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Prospect of the Day: Stolmy Pimentel, RHP, Pittsburgh Pirates

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A change of scenery can sometimes help a stalled player unlock his talent. Pirates rookie pitcher Stolmy Pimentel looks like a good example.

Stolmy Pimentel
Stolmy Pimentel
Scott Kane-USA TODAY Sports

Back in December 2012, the Pittsburgh Pirates traded closer Joel Hanrahan and infielder prospect Brock Holt to the Boston Red Sox, receiving Mark Melancon, Jerry Sands, Ivan De Jesus, and pitching prospect Stolmy Pimentel. This has worked out well for Pittsburgh: Hanrahan got hurt, but Melancon has been outstanding out of the bullpen, and Pimentel has emerged as one of the better prospects in the farm system. He's with the Pirates for the September stretch run and is our subject for today's Prospect of the Day.

Pimentel was signed by the Red Sox out of the Dominican Republic in 2006. Signed for just $25,000, he didn't throw particularly hard but showed good command, posting a 2.90 ERA with a 60/22 K/BB in 62 innings in the 2007 Dominican Summer League, followed by a 3.14 ERA with a 61/17 K/BB in 63 innings in the 2008 New York-Penn League. At this point, his best pitch was his change-up, while he worked to refine his curveball and gain more consistent velocity with an 87-90 heater.

He had a solid 2009 campaign for Low-A Greenville, with a 3.82 ERA and a 103/29 K/BB in 118 innings, although 135 hits was a lot. Still, he threw strikes, and he was beginning to gain size and strength. Moved up to High-A Salem for 2010, he posted a 4.06 ERA with a 102/42 K/BB in 129 innings with 120 hits. The Red Sox hype machine picked up on him and he started getting a lot of attention.

Pimentel opened 2011 with Double-A Portland and completely fell apart: he posted a 9.12 ERA, went 0-9 in 15 starts, with a terrible 30/23 K/BB in 50 innings and an ugly 75 hits allowed. Interestingly, he was throwing harder than before, up into the mid-90s, but his change-up regressed, and his curveball was so bad he junked it in favor of a slider/cutter, which wasn't much better.

He was demoted to High-A Salem at mid-season and improved somewhat, with a 4.53 ERA and a 35/16 K/BB with 50 hits allowed in 52 innings, but scouting reports from non-Boston sources were lukewarm at best. His mechanics had taken several steps backwards, and he looked like a real mess.

The Red Sox sent Pimentel back to Portland for 2012. He was okay, in comparison to 2011 at least, posting a 4.59 ERA with an 86/42 K/BB in 116 innings with 115 hits. Nothing great, but at least his ERA was below 9.00. He was up to 97-98 in short stretches and worked consistently at 92-94, but his change-up hadn't regained all of its previous quality and his slider/cutter was just so-so. It was no surprise when the Red Sox traded him.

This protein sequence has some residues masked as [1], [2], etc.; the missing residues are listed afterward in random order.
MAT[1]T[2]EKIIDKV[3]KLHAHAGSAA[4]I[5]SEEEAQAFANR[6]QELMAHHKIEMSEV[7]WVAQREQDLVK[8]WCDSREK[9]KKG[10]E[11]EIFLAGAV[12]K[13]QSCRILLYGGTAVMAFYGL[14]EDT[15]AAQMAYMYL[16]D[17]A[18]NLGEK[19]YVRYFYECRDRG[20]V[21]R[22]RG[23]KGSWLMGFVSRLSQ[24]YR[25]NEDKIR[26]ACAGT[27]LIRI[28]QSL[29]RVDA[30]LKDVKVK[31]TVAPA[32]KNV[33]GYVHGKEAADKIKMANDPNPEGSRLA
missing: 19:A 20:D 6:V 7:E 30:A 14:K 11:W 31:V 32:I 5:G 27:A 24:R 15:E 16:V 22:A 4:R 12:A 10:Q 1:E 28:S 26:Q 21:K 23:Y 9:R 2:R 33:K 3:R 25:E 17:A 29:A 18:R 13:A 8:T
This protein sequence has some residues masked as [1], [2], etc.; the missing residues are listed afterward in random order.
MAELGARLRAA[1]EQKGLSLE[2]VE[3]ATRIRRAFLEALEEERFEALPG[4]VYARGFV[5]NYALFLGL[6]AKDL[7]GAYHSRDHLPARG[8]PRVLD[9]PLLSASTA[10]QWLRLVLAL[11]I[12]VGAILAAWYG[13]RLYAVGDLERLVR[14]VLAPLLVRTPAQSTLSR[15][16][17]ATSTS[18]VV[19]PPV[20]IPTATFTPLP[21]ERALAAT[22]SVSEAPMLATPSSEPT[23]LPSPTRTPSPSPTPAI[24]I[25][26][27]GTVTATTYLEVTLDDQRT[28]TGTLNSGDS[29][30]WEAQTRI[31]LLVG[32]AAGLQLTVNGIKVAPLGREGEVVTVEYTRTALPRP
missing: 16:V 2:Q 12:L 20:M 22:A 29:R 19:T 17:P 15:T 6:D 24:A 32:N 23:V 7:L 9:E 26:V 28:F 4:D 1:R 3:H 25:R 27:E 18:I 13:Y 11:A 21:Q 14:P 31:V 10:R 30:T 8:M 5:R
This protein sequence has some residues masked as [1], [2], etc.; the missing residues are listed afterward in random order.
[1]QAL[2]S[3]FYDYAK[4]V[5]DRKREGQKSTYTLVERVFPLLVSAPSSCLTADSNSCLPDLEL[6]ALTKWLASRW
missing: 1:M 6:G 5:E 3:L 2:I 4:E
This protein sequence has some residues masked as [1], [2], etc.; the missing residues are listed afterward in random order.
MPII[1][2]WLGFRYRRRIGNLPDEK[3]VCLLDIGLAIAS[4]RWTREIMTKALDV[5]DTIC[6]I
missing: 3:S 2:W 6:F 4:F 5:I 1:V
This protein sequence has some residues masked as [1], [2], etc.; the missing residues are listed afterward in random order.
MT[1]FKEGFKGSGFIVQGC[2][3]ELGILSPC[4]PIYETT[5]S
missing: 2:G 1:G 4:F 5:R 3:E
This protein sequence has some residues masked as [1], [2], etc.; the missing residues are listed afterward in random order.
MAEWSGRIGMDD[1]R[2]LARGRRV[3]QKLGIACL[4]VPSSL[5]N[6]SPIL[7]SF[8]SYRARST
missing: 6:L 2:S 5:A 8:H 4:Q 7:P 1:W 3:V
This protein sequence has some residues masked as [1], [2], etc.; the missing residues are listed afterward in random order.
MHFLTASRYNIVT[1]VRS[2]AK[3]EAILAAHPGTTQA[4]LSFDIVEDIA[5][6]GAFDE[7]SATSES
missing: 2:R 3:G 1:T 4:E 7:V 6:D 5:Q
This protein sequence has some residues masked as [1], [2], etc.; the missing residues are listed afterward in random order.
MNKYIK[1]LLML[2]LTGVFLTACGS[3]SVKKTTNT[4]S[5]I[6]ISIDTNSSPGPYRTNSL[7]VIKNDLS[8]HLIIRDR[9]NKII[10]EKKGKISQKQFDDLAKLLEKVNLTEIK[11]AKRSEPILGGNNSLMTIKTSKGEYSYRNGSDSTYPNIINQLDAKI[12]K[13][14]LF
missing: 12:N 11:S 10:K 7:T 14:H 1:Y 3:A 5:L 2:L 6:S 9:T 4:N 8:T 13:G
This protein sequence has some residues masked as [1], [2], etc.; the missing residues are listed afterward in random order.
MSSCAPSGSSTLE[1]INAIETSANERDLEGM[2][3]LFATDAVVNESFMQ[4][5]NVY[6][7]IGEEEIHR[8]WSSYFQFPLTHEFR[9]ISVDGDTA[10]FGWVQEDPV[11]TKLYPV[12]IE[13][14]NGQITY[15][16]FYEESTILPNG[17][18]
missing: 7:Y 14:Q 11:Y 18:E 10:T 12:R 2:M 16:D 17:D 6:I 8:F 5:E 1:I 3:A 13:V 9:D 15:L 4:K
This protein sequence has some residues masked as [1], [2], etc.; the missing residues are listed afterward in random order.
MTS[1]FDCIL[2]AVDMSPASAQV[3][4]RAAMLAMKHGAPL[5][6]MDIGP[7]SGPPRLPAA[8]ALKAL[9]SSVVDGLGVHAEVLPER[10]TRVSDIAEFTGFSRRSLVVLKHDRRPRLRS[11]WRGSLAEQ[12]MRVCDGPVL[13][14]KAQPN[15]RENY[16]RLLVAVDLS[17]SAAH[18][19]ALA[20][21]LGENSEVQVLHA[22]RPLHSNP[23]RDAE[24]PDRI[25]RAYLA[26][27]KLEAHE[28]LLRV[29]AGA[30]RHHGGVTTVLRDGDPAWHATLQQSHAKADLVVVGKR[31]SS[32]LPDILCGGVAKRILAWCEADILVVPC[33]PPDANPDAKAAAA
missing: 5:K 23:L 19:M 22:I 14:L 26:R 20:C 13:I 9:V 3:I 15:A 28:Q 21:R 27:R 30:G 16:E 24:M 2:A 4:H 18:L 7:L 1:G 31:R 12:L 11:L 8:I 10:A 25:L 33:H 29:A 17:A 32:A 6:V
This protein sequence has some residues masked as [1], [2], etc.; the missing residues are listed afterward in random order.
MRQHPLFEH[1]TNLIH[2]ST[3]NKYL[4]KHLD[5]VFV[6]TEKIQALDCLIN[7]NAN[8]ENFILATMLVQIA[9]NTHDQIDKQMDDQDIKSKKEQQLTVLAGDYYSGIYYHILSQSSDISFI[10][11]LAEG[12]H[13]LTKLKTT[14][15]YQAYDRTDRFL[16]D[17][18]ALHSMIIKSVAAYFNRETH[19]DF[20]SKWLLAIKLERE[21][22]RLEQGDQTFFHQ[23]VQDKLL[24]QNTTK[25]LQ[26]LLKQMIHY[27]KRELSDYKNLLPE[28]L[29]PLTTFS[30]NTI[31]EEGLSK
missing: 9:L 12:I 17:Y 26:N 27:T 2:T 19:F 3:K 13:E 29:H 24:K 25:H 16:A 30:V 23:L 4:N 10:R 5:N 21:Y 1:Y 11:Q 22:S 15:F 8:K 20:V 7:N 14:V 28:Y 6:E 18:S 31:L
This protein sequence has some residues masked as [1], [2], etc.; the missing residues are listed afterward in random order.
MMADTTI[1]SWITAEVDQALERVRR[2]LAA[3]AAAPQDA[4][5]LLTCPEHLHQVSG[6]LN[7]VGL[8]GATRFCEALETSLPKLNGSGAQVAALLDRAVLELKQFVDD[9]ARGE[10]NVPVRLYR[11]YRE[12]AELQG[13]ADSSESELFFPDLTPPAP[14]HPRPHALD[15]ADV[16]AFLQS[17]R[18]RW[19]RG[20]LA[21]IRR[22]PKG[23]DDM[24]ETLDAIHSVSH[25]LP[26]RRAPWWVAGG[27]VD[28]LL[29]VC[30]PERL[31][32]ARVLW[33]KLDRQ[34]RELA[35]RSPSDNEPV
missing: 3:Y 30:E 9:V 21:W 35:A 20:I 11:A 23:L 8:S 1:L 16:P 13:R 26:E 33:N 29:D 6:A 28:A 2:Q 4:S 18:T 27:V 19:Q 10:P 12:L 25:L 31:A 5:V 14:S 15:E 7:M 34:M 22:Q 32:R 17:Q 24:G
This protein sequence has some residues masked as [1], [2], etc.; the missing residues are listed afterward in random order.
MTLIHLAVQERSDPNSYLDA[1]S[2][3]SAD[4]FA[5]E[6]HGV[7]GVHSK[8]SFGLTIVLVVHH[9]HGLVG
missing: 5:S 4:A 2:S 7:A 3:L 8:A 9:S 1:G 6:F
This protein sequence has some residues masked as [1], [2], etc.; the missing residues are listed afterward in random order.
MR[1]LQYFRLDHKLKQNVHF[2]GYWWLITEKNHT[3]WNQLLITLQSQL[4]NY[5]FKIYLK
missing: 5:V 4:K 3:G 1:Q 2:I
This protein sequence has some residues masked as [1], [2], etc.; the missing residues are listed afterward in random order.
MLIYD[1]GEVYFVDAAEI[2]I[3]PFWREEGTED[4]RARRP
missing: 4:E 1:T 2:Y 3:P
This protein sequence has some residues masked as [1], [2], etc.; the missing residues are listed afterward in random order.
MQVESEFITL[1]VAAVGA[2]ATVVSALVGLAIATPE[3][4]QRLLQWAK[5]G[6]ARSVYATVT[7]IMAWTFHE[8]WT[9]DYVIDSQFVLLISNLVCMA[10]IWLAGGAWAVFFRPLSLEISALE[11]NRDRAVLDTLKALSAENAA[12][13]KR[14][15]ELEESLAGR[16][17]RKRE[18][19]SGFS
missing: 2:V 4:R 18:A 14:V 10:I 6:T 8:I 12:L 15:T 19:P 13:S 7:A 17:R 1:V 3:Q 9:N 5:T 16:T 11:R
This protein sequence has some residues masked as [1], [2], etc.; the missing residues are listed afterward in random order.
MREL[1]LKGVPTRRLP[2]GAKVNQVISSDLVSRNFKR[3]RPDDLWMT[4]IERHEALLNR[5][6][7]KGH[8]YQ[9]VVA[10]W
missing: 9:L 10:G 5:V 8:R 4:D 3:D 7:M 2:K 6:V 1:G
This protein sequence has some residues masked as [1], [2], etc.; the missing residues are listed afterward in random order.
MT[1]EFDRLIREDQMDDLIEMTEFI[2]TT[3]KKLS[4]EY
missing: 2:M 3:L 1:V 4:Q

With his new organization in 2013, Pimentel looked better in spring training. He was decent for Double-A Altoona, with a 3.61 ERA and a 61/35 K/BB in 77 innings. The ERA was better than last year, but his component ratios didn't really change much and his FIP was actually worse than what he posted in '12. However, Pimentel continued to throw well after moving up to Triple-A Indianapolis, posting a 3.13 ERA with a 62/21 K/BB in 92 innings. Overall he has a 3.35 ERA with a 123/56 K/BB in 160 innings this year.

Listed at 6-3, 230 pounds, Pimentel was born on February 1, 1990. Although his ERA is prettier, his numbers this year are actually very similar to 2012 in component terms: his K/9 went from 6.7 to 6.5, his BB/9 from 3.3 to 3.0; both changes are well within the possibility of random variation.

That's a caution flag, but the scouting reports are more enthusiastic: he is showing better command of his fastball, and his slider and change-up are more effective than they were in '12 and (certainly) '11. His delivery is more consistent and he isn't overthrowing, generating his velocity with less effort and keeping his mechanics in gear more frequently. He's still up to 95-97 at times but uses it better, and can dial the fastball back for less velocity but greater movement when he wants. Eastern and International League observers argue that the change of scenery suited him well.

The Pirates are using him in the bullpen for September. It remains to be seen if relief or the rotation is his long-term role, but his chance to have a role at all certainly looks better than it did two years ago. He could be a solid number three starter with further refinement, or failing that, a useful bullpen asset.